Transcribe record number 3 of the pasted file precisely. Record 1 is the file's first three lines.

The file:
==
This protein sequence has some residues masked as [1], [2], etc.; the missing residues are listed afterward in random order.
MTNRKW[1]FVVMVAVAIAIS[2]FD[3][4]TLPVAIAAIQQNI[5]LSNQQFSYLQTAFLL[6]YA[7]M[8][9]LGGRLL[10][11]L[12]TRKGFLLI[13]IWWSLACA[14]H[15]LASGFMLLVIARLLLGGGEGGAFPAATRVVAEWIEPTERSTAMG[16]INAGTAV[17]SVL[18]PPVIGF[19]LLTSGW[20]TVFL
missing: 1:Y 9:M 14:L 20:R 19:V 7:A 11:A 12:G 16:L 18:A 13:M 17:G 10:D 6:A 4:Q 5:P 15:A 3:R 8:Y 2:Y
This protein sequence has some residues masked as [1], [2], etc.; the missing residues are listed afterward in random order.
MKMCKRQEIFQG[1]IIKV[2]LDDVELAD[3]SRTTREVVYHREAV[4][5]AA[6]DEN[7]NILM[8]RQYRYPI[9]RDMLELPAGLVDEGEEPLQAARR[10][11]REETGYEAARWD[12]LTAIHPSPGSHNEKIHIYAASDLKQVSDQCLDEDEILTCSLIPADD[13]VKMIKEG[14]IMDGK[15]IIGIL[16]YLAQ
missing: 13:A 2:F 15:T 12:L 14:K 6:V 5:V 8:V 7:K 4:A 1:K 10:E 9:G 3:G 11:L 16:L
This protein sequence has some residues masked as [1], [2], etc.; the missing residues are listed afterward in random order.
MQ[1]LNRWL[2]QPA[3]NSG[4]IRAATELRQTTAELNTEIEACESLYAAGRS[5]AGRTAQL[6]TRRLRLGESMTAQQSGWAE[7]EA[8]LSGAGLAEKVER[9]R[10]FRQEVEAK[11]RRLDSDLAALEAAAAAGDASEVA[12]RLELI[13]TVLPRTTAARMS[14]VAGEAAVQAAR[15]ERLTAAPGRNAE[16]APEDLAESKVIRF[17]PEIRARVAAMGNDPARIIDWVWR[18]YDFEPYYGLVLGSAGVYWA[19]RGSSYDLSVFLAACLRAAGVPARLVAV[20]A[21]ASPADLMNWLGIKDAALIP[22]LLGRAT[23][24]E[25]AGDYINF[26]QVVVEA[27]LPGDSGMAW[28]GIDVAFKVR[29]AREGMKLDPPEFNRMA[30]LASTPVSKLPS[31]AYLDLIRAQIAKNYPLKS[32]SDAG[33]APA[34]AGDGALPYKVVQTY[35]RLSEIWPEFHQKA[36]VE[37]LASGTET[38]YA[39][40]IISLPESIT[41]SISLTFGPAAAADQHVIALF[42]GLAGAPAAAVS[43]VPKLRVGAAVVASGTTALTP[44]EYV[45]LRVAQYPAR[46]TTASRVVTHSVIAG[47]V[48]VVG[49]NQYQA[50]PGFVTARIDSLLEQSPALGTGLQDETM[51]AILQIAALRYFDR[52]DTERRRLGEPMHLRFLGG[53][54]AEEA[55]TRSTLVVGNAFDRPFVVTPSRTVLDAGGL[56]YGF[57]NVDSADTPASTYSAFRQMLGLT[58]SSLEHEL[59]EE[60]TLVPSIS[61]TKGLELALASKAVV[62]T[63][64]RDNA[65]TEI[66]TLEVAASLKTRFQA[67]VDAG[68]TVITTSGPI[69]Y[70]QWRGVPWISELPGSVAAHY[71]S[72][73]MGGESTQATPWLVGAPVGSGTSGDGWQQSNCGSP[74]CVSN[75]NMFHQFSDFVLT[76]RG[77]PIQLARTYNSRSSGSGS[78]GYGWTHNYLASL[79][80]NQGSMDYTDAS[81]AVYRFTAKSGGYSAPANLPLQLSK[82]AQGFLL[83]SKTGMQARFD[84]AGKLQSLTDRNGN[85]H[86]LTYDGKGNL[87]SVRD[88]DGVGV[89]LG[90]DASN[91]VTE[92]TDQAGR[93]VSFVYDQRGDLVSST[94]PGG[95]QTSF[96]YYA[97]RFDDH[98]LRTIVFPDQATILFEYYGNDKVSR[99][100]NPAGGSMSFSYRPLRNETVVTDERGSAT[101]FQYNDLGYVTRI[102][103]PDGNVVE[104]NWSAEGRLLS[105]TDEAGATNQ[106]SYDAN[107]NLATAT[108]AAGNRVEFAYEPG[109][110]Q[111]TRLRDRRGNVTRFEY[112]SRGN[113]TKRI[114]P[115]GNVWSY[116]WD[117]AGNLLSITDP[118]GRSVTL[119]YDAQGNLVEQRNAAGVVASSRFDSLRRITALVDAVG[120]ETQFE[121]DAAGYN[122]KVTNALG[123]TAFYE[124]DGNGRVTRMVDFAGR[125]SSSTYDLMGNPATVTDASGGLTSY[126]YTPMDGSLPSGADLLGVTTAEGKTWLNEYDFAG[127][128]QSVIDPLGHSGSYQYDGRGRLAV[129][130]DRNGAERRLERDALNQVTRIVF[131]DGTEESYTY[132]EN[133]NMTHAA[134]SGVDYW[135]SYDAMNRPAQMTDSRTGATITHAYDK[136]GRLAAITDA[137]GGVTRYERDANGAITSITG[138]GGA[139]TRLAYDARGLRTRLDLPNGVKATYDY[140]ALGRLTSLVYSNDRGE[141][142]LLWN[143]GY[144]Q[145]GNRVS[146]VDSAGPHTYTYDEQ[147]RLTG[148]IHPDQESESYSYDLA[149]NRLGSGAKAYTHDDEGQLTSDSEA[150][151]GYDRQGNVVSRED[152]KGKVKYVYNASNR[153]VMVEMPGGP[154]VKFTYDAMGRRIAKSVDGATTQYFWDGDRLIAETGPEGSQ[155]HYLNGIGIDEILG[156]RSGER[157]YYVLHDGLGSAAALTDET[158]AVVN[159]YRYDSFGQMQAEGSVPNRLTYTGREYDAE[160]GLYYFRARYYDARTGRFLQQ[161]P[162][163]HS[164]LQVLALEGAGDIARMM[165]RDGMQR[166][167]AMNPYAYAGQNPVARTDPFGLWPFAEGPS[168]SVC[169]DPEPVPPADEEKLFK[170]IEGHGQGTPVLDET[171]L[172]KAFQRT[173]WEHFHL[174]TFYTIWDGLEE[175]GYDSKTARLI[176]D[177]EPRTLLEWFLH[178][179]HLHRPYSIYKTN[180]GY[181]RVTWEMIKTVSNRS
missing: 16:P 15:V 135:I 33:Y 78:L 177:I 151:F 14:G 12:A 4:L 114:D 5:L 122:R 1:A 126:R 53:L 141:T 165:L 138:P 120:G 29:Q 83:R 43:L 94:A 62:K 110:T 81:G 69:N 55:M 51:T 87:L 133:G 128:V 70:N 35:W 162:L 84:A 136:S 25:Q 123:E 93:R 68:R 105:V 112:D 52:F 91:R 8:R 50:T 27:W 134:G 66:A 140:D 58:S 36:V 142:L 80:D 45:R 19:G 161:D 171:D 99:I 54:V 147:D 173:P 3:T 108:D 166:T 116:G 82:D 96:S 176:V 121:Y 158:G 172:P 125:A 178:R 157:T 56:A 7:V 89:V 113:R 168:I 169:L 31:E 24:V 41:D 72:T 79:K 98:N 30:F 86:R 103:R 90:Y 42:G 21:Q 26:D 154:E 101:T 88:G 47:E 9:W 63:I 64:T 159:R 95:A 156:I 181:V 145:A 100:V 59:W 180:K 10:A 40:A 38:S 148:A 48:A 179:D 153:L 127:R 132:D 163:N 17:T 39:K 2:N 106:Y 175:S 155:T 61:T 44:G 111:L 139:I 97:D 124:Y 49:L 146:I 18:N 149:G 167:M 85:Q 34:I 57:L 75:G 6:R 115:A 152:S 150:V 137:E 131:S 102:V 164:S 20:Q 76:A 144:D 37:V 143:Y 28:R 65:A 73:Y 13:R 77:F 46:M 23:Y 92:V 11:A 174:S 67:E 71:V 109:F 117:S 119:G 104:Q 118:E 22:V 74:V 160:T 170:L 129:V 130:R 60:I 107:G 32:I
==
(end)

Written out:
This protein sequence has some residues masked as [1], [2], etc.; the missing residues are listed afterward in random order.
MQ[1]LNRWL[2]QPA[3]NSG[4]IRAATELRQTTAELNTEIEACESLYAAGRS[5]AGRTAQL[6]TRRLRLGESMTAQQSGWAE[7]EA[8]LSGAGLAEKVER[9]R[10]FRQEVEAK[11]RRLDSDLAALEAAAAAGDASEVA[12]RLELI[13]TVLPRTTAARMS[14]VAGEAAVQAAR[15]ERLTAAPGRNAE[16]APEDLAESKVIRF[17]PEIRARVAAMGNDPARIIDWVWR[18]YDFEPYYGLVLGSAGVYWA[19]RGSSYDLSVFLAACLRAAGVPARLVAV[20]A[21]ASPADLMNWLGIKDAALIP[22]LLGRAT[23][24]E[25]AGDYINF[26]QVVVEA[27]LPGDSGMAW[28]GIDVAFKVR[29]AREGMKLDPPEFNRMA[30]LASTPVSKLPS[31]AYLDLIRAQIAKNYPLKS[32]SDAG[33]APA[34]AGDGALPYKVVQTY[35]RLSEIWPEFHQKA[36]VE[37]LASGTET[38]YA[39][40]IISLPESIT[41]SISLTFGPAAAADQHVIALF[42]GLAGAPAAAVS[43]VPKLRVGAAVVASGTTALTP[44]EYV[45]LRVAQYPAR[46]TTASRVVTHSVIAG[47]V[48]VVG[49]NQYQA[50]PGFVTARIDSLLEQSPALGTGLQDETM[51]AILQIAALRYFDR[52]DTERRRLGEPMHLRFLGG[53][54]AEEA[55]TRSTLVVGNAFDRPFVVTPSRTVLDAGGL[56]YGF[57]NVDSADTPASTYSAFRQMLGLT[58]SSLEHEL[59]EE[60]TLVPSIS[61]TKGLELALASKAVV[62]T[63][64]RDNA[65]TEI[66]TLEVAASLKTRFQA[67]VDAG[68]TVITTSGPI[69]Y[70]QWRGVPWISELPGSVAAHY[71]S[72][73]MGGESTQATPWLVGAPVGSGTSGDGWQQSNCGSP[74]CVSN[75]NMFHQFSDFVLT[76]RG[77]PIQLARTYNSRSSGSGS[78]GYGWTHNYLASL[79][80]NQGSMDYTDAS[81]AVYRFTAKSGGYSAPANLPLQLSK[82]AQGFLL[83]SKTGMQARFD[84]AGKLQSLTDRNGN[85]H[86]LTYDGKGNL[87]SVRD[88]DGVGV[89]LG[90]DASN[91]VTE[92]TDQAGR[93]VSFVYDQRGDLVSST[94]PGG[95]QTSF[96]YYA[97]RFDDH[98]LRTIVFPDQATILFEYYGNDKVSR[99][100]NPAGGSMSFSYRPLRNETVVTDERGSAT[101]FQYNDLGYVTRI[102][103]PDGNVVE[104]NWSAEGRLLS[105]TDEAGATNQ[106]SYDAN[107]NLATAT[108]AAGNRVEFAYEPG[109][110]Q[111]TRLRDRRGNVTRFEY[112]SRGN[113]TKRI[114]P[115]GNVWSY[116]WD[117]AGNLLSITDP[118]GRSVTL[119]YDAQGNLVEQRNAAGVVASSRFDSLRRITALVDAVG[120]ETQFE[121]DAAGYN[122]KVTNALG[123]TAFYE[124]DGNGRVTRMVDFAGR[125]SSSTYDLMGNPATVTDASGGLTSY[126]YTPMDGSLPSGADLLGVTTAEGKTWLNEYDFAG[127][128]QSVIDPLGHSGSYQYDGRGRLAV[129][130]DRNGAERRLERDALNQVTRIVF[131]DGTEESYTY[132]EN[133]NMTHAA[134]SGVDYW[135]SYDAMNRPAQMTDSRTGATITHAYDK[136]GRLAAITDA[137]GGVTRYERDANGAITSITG[138]GGA[139]TRLAYDARGLRTRLDLPNGVKATYDY[140]ALGRLTSLVYSNDRGE[141][142]LLWN[143]GY[144]Q[145]GNRVS[146]VDSAGPHTYTYDEQ[147]RLTG[148]IHPDQESESYSYDLA[149]NRLGSGAKAYTHDDEGQLTSDSEA[150][151]GYDRQGNVVSRED[152]KGKVKYVYNASNR[153]VMVEMPGGP[154]VKFTYDAMGRRIAKSVDGATTQYFWDGDRLIAETGPEGSQ[155]HYLNGIGIDEILG[156]RSGER[157]YYVLHDGLGSAAALTDET[158]AVVN[159]YRYDSFGQMQAEGSVPNRLTYTGREYDAE[160]GLYYFRARYYDARTGRFLQQ[161]P[162][163]HS[164]LQVLALEGAGDIARMM[165]RDGMQR[166][167]AMNPYAYAGQNPVARTDPFGLWPFAEGPS[168]SVC[169]DPEPVPPADEEKLFK[170]IEGHGQGTPVLDET[171]L[172]KAFQRT[173]WEHFHL[174]TFYTIWDGLEE[175]GYDSKTARLI[176]D[177]EPRTLLEWFLH[178][179]HLHRPYSIYKTN[180]GY[181]RVTWEMIKTVSNRS
missing: 16:P 15:V 135:I 33:Y 78:L 177:I 151:F 14:G 12:A 4:L 114:D 5:L 122:R 1:A 126:R 53:L 141:T 165:L 138:P 120:G 29:Q 83:R 43:L 94:A 62:K 110:T 81:G 69:N 55:M 51:T 87:L 133:G 128:V 70:N 35:W 162:L 84:A 136:S 25:Q 123:E 93:R 68:R 105:V 112:D 52:F 91:R 8:R 50:T 27:W 134:G 66:A 140:D 58:S 36:V 142:L 80:D 45:R 19:G 161:D 171:D 99:I 54:V 147:D 173:P 3:T 108:D 166:T 116:G 82:D 96:S 176:V 121:Y 158:G 172:P 125:A 178:R 157:T 56:A 7:V 89:V 113:R 168:I 169:L 31:E 24:V 41:D 72:T 79:K 98:N 30:F 86:R 103:R 90:Y 42:G 21:Q 26:D 154:E 101:T 88:G 47:E 9:W 63:I 64:T 159:R 95:A 156:I 181:V 145:A 100:V 59:W 180:K 10:A 40:A 38:S 148:A 48:A 179:D 153:L 127:R 132:D 163:N 17:T 39:K 2:N 106:Y 175:S 155:T 61:T 44:G 111:L 139:I 97:D 124:Y 49:L 146:I 18:N 149:G 167:M 85:Q 34:I 57:L 75:G 6:R 115:A 152:S 150:V 137:E 131:S 102:V 164:S 20:Q 76:A 144:D 37:V 143:Y 28:R 65:A 73:Y 13:R 77:F 46:M 23:Y 92:V 11:A 174:S 67:E 71:V 109:F 117:S 119:G 104:Q 118:E 22:V 74:V 160:T 170:L 129:V 130:R 60:I 107:G 32:I